We currently assume that the “kernels” of the “scalable” parallel algorithms/applications/libraries will be built by experts with a broader group of programmers composing library members into complete applications. Experience from parallel programming (largely for scientific applications) breaks parallelism into two areas namely firstly building parallel “kernels” (libraries) and secondly composing parallel library components into complete applications:
a) Scalable Parallel Components: There are no agreed high-level programming environments for building library members that are broadly applicable. However lower level approaches where experts define parallelism explicitly are available and have clear performance models. These include MPI and CCR for messaging or just locks within a single shared memory. There are several patterns to support here including the collective synchronization of MPI, dynamic irregular thread parallelism needed in search algorithms, and more specialized cases like discrete event simulation.
b) Composition of Parallel Components: The composition step has many excellent solutions as this does not have the same drastic synchronization and correctness constraints as in scalable parallelism a). Approaches to composition include task parallelism in languages such as C++, C#, Java and Fortran90; general scripting languages like Python; domain specific environments like Matlab. Recent approaches include MapReduce, F# and DSS. Graphical interfaces were popularized with AVS and Khoros 10-15 years ago and recently are seen in Grid/Web Service workflow systems such as Taverna, InforSense KDE, Pipeline Pilot (from SciTegic) and the LEAD environment built at Indiana University. Mash-ups from Web 2.0 are also usable here. Many scientific applications use MPI for the coarse grain b) as well as fine grain area a). The new languages from Darpa’s HPCS program support task parallelism (composition of parallel components) but we see that decoupling composition and scalable parallelism will remain popular and must be supported.
Note a) and b) must be supported both inside chips (the multicore problem) and between machines in clusters (the traditional parallel computing problem) or Grids. The scalable parallelism problem a) is typically only interesting on true parallel computers as the algorithms require low communication latency. However composition b) appears similar in both parallel and distributed scenarios and it seems useful to allow the use of Grid and Web composition tools for the parallel problem. Thus we suggest that it is useful to capture parallel library members as (some variant of) services. For parallelism expressed in CCR, DSS represents the natural service model. Note that we are not assuming a uniform implementation and in fact expect good service composition inside a multicore chip to often require highly optimized communication mechanisms between the services that minimize memory bandwidth use. Between systems interoperability could motivate very different mechanisms to integrate services. Further bandwidth and latency requirements reduce as one increases the grain size of services and this again suggests the smaller services inside closely coupled cores and machines will have stringent communication requirements. The above discussion defines the “Service Aggregation” term in SALSA; library members will be built as services that can be used by non expert programmers.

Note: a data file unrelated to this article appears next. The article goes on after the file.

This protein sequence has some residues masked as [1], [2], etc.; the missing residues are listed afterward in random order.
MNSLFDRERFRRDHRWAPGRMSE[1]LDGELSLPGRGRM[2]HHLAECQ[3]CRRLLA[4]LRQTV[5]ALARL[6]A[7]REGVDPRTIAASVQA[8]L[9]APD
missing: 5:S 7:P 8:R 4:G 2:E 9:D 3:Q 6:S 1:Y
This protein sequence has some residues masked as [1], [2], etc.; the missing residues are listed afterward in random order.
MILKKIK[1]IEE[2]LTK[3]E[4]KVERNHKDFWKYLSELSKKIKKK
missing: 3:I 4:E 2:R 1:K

We generalize the well known CSP (Communicating Sequential Processes) of Hoare to describe the low level approaches to area a) as “Linked Sequential Activities” in SALSA. We use activities in SALSA to allow one to build services from either threads, processes (usual MPI choice) or even just other services. We choose linkage to denote the different ways of synchronizing the parallel activities that may involve shared memory rather than some form of messaging or communication.
There are several engineering and research issues glossed over above. We mentioned the critical communication optimization problem area already. We need to discuss what we mean by services; the requirements of multi-language support; supporting implementations on multicore, cluster or Grid infrastructure. Further it seems useful to re-examine MPI and define a simpler model that naturally supports threads or processes and the full set of communication patterns mentioned above.